by Marshall Chapman
In my family, there was always a right or proper way of doing things. And this included naming babies. A firstborn female child was always named after her maternal grandmother; the second-born after her paternal grandmother, and so on. So when my older sister Mary was born, she was named Mary Chambless Chapman after our maternal grandmother—Mary Chambless Dryer of Birmingham, Alabama.
When Mary grew up and had two daughters of her own, she broke the mold and named them Catherine Chapman Webster and Frances Cloud Webster, drawing names from both sides of the family. This breaking with tradition drove Mother crazy.
“How will anybody know who she is?” she exclaimed after Catie was born. “After she’s gone, nobody will know who that child was!” Which had me thinking, Who cares? She’ll be DEAD for chrissakes!
Okay. Fast forward to 2015. My niece Frances and her husband, Todd Peter, are expecting their first child—my first great-niece and sister Mary’s first grandchild. Frances, being a traditionalist, was all ready to name this child for her maternal grandmother (my sister Mary), but when you’re naming a female with the last name Peter, you have to be careful. Mary Peter? Sounds like Merry Peter. Which reminds me of a woman I met one time in Chattanooga named Georgia Dicks whose brother was called Happy. I mean, how do you survive junior high school with a name like Happy Dicks?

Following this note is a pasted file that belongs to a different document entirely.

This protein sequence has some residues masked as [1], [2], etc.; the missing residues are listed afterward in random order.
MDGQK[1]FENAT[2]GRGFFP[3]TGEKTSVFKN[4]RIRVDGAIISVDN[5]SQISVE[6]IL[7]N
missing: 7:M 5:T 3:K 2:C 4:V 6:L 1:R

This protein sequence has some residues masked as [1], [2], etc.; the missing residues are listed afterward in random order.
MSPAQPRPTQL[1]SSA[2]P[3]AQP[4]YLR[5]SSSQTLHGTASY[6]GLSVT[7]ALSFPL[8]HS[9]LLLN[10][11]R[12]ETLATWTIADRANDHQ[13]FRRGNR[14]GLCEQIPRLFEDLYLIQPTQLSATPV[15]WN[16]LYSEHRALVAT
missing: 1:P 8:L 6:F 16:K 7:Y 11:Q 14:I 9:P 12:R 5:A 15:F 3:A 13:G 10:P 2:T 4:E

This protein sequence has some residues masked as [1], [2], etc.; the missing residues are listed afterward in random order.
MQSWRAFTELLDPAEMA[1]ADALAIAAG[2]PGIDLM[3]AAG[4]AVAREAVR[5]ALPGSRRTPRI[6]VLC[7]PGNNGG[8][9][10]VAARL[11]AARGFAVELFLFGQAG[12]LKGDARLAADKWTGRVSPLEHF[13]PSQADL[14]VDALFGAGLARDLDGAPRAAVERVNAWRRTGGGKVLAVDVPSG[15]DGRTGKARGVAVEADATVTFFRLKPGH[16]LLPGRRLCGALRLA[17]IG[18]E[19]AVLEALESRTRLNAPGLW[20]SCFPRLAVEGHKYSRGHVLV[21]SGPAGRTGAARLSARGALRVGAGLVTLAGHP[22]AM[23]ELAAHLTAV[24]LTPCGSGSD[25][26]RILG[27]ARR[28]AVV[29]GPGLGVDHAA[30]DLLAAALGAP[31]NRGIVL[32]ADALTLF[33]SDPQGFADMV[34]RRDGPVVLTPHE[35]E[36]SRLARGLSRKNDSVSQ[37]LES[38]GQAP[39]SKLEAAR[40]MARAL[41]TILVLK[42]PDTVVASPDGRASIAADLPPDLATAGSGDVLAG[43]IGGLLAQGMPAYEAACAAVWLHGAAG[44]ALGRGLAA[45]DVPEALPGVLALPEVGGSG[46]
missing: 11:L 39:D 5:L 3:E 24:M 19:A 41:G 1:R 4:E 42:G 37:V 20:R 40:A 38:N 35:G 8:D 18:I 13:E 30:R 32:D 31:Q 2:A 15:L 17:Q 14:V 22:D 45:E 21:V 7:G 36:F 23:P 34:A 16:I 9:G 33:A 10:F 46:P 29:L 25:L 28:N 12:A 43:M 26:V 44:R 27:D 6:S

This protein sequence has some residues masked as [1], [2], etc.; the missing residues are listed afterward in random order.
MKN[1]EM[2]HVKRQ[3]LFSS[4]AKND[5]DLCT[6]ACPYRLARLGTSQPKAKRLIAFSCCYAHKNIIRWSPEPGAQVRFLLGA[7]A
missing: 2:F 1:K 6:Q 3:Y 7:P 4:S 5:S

Anyway, so Mary Peter was out. Along with a lot of other names, including Anita.
As it turned out, Frances and Todd took Mary’s middle and last names and christened their baby Chambless Chapman Peter. And when I heard that name, I loved it. The alliteration appealed to my poetic soul. Plus it scanned well. But then what would they call this child? Chambless and Chapman sounded too serious. Or too trendy. Or too … something. Then it hit me—Cha Cha. Yes! This child should be called Cha Cha! So I phoned in my suggestion. And would you believe it stuck? My great-niece is now known as Cha Cha Peter, and I don’t know about you, but if I were a little girl at summer camp and heard there was another camper named Cha Cha Peter, I would seek that girl out in the hopes that she would be my best friend.
Marshall Chapman is a Nashville-based singer/songwriter, author, and actress. For more information, visit www.tallgirl.com.